This course provides students with an understanding of the unique needs and issues facing adults with disabilities utilizing services. Emphasis will be placed on the policy and legislation, service options, and accountability measures related to inclusive post secondary education, employment, and supports associated with aging and end of life care.
The following global ideas guide the design and delivery of this course:
- The domains of self-determination, personal development, interpersonal relations, social inclusion rights, emotional, physical and material wellbeing are necessary for quality of life and guide policy and practice.
- Ethical practice is situated in the strengths and asset-based perspective that guides individualization and personalization of supports and services at all stages throughout adult life.
- Policy and legislation provide the framework for enhancing citizenship for adults with disability, although implementation continues to challenge our society.
- Practitioners are required to utilize various accountability measures to enhance service and alternative community based options for adults across their lifespan. The use of theoretical models and practice frameworks resulting in evidence-based outcomes are essential for innovation and sustainability where resources are scarce.
- Employment is essential for economic, social and psychological wellbeing. Practitioners must develop a conceptual and practical understanding of employment supports as a critical component of adult life.
- Aging adults present unique challenges to families and their support networks. Access to information and proactive planning strategies are critical to their changing roles and responsibilities.
Methods of Instruction
- Small and large group activities
- Problem-based learning
Hybrid & Online:
- Online readings
- Case studies
- Discussion forum / Blog
- Reading groups
Means of Assessment
This course will conform to Douglas College policy regarding the number and weighting of evaluations. Typical means of evaluation would include a combination of:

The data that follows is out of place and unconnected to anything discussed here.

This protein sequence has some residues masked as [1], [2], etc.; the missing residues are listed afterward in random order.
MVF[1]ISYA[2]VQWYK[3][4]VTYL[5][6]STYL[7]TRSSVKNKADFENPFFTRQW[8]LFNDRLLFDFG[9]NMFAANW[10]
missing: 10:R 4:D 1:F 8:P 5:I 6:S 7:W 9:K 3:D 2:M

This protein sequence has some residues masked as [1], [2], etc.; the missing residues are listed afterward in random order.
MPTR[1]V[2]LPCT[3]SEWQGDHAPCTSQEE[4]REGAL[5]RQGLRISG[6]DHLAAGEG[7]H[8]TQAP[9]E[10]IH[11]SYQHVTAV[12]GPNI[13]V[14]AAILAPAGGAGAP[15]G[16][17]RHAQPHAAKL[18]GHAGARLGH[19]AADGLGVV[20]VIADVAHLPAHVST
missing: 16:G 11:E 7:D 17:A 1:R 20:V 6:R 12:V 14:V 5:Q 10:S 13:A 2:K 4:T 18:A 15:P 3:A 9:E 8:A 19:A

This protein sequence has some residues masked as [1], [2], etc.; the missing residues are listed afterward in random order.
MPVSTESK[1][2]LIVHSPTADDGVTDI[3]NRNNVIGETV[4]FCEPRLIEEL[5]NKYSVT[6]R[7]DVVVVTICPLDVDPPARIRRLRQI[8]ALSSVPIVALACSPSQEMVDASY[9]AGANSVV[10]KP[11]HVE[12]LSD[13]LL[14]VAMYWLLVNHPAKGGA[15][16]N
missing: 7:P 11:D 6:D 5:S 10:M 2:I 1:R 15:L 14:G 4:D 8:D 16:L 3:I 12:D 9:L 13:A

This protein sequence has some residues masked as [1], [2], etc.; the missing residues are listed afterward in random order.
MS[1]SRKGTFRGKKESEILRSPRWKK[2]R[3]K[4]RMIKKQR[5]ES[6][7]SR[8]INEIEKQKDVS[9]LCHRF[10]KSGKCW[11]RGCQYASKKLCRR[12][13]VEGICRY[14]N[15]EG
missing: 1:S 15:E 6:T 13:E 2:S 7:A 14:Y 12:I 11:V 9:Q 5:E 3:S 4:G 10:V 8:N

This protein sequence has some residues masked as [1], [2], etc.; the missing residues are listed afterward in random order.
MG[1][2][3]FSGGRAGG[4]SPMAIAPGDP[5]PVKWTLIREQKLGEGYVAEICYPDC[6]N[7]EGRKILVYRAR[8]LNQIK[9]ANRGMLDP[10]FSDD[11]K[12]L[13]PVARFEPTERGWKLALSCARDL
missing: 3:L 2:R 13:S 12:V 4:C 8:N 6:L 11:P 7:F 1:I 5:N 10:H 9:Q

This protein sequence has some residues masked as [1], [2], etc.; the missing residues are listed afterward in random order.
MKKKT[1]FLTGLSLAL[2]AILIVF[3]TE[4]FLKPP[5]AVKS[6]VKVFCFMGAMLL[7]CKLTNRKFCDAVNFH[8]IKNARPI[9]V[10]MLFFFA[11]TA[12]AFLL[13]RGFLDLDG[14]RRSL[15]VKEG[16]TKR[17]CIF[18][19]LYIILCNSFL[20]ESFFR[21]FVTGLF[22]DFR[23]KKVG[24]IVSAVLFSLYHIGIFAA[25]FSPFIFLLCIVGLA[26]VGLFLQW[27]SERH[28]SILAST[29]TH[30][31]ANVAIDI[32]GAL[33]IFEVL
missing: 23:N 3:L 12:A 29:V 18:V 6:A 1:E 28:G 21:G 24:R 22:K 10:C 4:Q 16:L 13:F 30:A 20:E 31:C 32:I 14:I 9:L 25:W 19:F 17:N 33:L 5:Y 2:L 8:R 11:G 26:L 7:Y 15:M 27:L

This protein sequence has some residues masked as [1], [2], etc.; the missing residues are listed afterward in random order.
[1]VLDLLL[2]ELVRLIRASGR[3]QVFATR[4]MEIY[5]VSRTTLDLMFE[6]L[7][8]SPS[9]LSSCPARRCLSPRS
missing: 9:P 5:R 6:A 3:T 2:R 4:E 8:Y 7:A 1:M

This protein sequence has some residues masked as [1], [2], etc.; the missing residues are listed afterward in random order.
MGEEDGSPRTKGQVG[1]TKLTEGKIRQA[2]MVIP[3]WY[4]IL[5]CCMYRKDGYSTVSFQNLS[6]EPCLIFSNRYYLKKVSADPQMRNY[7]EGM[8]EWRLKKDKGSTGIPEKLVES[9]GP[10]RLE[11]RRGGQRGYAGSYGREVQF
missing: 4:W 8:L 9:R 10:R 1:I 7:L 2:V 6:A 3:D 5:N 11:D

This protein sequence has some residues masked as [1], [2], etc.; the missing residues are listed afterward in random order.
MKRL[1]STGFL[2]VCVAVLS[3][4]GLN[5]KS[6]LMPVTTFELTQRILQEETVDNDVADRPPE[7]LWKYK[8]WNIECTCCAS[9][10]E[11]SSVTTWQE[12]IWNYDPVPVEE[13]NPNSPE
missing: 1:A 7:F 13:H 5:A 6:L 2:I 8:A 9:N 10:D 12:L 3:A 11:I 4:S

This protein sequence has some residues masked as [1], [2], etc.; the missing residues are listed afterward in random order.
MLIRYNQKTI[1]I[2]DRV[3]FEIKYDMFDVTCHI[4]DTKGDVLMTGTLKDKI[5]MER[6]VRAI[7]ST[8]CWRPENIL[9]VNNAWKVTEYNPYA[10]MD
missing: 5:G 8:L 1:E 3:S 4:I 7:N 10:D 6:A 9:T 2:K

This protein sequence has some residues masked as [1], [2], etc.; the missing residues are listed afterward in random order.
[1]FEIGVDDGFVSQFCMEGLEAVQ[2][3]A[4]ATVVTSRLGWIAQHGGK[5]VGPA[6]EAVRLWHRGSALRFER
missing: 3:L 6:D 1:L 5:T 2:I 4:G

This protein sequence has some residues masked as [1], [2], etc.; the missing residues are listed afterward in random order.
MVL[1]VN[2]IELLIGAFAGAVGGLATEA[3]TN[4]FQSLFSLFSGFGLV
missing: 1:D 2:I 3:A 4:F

- Job analysis
- Research project
- Case study analysis
- Discussion forum / Blog contributions
Upon successful completion of this course, the student will be able to:
1. Explore the relevant legislation, policy and funding for adults with disabilities
- Consider service outcomes from youth transition throughout adulthood across the 8 domains of the Quality of Life Framework
- Examine accountability measures utilizing the outcomes measurement framework to inform meaningful action and change
- Explore the implications of provincial, national and international legislation on service delivery, including the UNCRPD
- Describe disability benefits and their implications for employment and housing
- Examine mechanisms for adult consent and supported decision-making
2. Examine the strengths and limitations of education and community supports service options for adults
- Explore current models of inclusive post secondary education
- Examine the variety of community inclusion programs
- Describe various models of supported housing
3. Demonstrate an understanding of practices associated with employment and citizenship.
- Examine the current models of employment, including supported employment, customized employment, and self-employment.
- Examine contemporary employment support practices including assessments, job development, on-the-job training and follow-up support
- Explore community engagement strategies to facilitate and sustain community-based employment opportunities
4. Demonstrate an awareness and understanding of the needs and issues of aging adults
- Examine key transition points and the implications for families and support networks
- Articulate an understanding of issues associated with health and wellbeing, including sexual health and relationships, and active lifestyles in community
- Describe needs and issues facing aging adults and their families, with emphasis on system navigation and end-of-life care
Course Guidelines for previous years are viewable by selecting the version desired. If you took this course and do not see a listing for the starting semester/year of the course, consider the previous version as the applicable version.
Below shows how this course and its credits transfer within the BC transfer system.
A course is considered university-transferable (UT) if it transfers to at least one of the five research universities in British Columbia: University of British Columbia; University of British Columbia-Okanagan; Simon Fraser University; University of Victoria; and the University of Northern British Columbia.
For more information on transfer visit the BC Transfer Guide and BCCAT websites.
If your course prerequisites indicate that you need an assessment, please see our Assessment page for more information.